“That does sound good,” Hoshi admitted. “But I think a little time loosening up in the gym first will help me relax. Then I plan to sleep like a dead woman.”
“Captain, if you have no objection I would like to proceed to sickbay. I consider it possible that I may be able to persuade Agent Senek to be somewhat more forthcoming than he has so far. At least I would like to make the attempt,” T'Pol offered.
“By all means, Commander,” Archer said, waving a dismissive hand on his way through the door. “You can't accomplish less than I did.” He made his way toward his quarters, thanking his patron saints that the captain's quarters were located near his ready room. Once inside, Jonathan let the door hiss shut behind him and closed his eyes in relief. He sighed and his shoulders slumped in exhaustion. Shaking his head, he looked longingly toward the shower. But no. If he took a shower now he would be asleep before he made it back to his bunk, and he had something more urgent to take care of first.
Jonathan opened the recessed storage cabinet beneath his bunk and removed a cushion and a robe. He tossed the cushion on the floor next to his desk and smiled when Porthos instantly ran over and propped his head on the edge of it. The dog had become quite accustomed to this ritual and enjoyed the quiet time sitting with his master. Jonathan opened his desk drawer and withdrew a short candle with holder, and a lighter. He seated himself cross legged on the cushion, placed the candle on the floor in front of himself and lit it. The soothing scent began to help loosen tight muscles almost immediately.
Jonathan reached over and began to stroke Porthos. The beagle nuzzled his hand happily for a moment and then returned to resting on the cushion. Jonathan started deep breathing exercises and began sinking into meditation trance. He considered it to be the single most useful thing that Surak had taught him. Ever since discovering the Kir'shara, Jonathan had established a pattern of meditating at least a full hour every night whenever possible. The difference that it made in his thinking was remarkable. Hopefully, it would help him remember exactly what it was about the term 'Declared Ones' that roiled Surak's memories so much.
Hoshi kicked off her uniform boots with a moan of relief. For a minute she just worked her toes, seriously considering the idea of not going to the gym tonight. But her muscles had gotten used to the daily workout and if she didn't at least do some stretches and jog a little, she would certainly pay for it later. Might as well get it over with. No point in getting fancy tonight, though. Malcolm was no doubt already in his bunk, along with everyone else except the gamma shift. She slipped a band around her ponytail. Then she threw on a pair of loose shorts along with a worn t-shirt before sliding into her sneakers and heading out.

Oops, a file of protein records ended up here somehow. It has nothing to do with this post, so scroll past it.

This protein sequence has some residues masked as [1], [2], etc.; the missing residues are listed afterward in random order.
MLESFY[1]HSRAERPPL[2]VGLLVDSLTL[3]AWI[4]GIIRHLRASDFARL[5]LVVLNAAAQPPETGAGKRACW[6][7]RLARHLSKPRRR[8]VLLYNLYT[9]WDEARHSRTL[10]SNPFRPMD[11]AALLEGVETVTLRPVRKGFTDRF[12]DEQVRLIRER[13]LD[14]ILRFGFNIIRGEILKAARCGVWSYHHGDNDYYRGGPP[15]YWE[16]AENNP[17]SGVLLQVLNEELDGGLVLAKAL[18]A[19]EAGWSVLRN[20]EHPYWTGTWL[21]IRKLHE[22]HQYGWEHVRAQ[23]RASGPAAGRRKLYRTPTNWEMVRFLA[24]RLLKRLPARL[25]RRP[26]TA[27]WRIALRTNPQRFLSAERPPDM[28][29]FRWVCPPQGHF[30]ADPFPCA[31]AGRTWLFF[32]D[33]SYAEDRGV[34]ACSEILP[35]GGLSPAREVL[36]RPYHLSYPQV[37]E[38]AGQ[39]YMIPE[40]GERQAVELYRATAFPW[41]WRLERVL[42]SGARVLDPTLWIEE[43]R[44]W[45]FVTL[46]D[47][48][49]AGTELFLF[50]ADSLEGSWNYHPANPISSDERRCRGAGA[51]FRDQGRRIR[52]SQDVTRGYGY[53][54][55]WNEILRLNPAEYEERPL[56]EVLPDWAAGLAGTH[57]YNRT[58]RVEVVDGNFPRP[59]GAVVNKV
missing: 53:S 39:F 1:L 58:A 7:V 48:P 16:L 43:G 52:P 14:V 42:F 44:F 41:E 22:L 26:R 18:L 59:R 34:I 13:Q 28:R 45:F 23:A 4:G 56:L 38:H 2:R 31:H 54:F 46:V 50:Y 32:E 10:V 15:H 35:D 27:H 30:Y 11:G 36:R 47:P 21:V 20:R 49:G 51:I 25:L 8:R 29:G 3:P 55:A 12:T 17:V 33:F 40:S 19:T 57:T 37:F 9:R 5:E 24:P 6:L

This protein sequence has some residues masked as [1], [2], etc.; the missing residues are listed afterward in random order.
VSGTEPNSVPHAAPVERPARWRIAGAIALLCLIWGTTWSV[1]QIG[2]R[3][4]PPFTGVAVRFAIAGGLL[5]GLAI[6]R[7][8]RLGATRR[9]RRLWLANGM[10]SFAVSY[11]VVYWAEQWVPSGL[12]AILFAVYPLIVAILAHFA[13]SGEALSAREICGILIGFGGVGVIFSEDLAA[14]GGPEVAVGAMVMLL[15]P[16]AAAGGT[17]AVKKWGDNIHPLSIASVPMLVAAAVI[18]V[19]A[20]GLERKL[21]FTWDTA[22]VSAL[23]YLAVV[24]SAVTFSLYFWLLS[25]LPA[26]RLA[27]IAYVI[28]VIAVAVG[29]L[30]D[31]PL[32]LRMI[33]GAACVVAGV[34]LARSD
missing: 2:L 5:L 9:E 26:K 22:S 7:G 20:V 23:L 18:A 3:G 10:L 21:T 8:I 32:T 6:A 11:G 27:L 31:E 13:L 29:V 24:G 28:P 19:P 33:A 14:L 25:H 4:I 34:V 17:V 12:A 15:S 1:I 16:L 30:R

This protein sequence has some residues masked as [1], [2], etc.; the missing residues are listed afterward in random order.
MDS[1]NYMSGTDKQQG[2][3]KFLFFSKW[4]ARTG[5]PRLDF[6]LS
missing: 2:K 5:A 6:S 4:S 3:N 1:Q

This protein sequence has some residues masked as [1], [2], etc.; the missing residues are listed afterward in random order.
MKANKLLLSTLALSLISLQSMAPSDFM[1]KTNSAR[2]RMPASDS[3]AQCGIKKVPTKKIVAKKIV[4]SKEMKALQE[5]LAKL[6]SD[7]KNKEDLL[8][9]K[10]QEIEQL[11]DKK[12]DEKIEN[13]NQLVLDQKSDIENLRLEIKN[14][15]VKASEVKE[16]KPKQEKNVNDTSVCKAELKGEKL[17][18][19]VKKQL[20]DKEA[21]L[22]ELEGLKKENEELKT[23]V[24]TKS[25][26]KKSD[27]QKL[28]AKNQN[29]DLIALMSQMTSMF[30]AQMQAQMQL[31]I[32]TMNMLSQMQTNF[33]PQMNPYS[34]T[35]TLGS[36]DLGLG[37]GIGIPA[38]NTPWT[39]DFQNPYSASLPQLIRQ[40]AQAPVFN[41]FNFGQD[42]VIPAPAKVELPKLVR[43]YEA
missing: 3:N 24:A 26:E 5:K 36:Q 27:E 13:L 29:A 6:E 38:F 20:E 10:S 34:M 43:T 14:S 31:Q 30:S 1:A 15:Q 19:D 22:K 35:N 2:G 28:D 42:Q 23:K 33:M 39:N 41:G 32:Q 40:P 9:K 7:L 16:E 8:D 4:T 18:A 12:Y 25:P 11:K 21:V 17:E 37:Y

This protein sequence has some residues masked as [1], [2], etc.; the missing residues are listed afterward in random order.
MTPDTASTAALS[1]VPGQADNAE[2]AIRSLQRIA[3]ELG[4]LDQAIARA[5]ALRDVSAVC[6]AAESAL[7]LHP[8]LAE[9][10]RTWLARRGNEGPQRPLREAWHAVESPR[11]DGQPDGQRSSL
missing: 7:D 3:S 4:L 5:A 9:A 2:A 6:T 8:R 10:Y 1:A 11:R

Hoshi was a few steps short of the gym door when she heard the clang of weights being lifted and dropped. She sighed. No doubt someone from beta shift was working off stress. Well, she wouldn't be there long. It didn't sound like the place was too busy anyway. Hoshi keyed the door and walked in to find Malcolm working out on the punching bag, while Trip was on his back doing bench presses.
Shit! Shit, shit shit! After all the time and trouble I’ve been going through to make sure I always look good, she grumbled to herself, he has to catch me like this. No makeup, hair a mess, wearing... Oh well. Hoshi shrugged smiled brightly.
“Good evening, gentlemen,” she sauntered over to the workout mats, careful to make sure that her hips were swaying just enough to look natural. “I wasn't expecting anyone else to be here at this hour.”
“Trip… I mean,” Malcolm stopped and cleared his throat uncomfortably. Hoshi stole a quick glance out of the corner of her eye and saw him inspecting her legs. “Commander Tucker and I were attempting to... I mean we’ve been discussing... we were trying...”
“We thought we might be able to figure out a way to pierce that Romulan cloak,” Trip interjected helpfully, with a sadistic grin. “Malcolm has really been putting all of his attention into it.”
“I'm not surprised,” Hoshi murmured in a throaty voice, “Lieutenant Reed is a consummate professional.” She was gratified to note that although he had not been sweating when she came in, he was now. Hoshi sat down on the mat nearest to the bag where Malcolm was working out and starting doing basic leg stretches.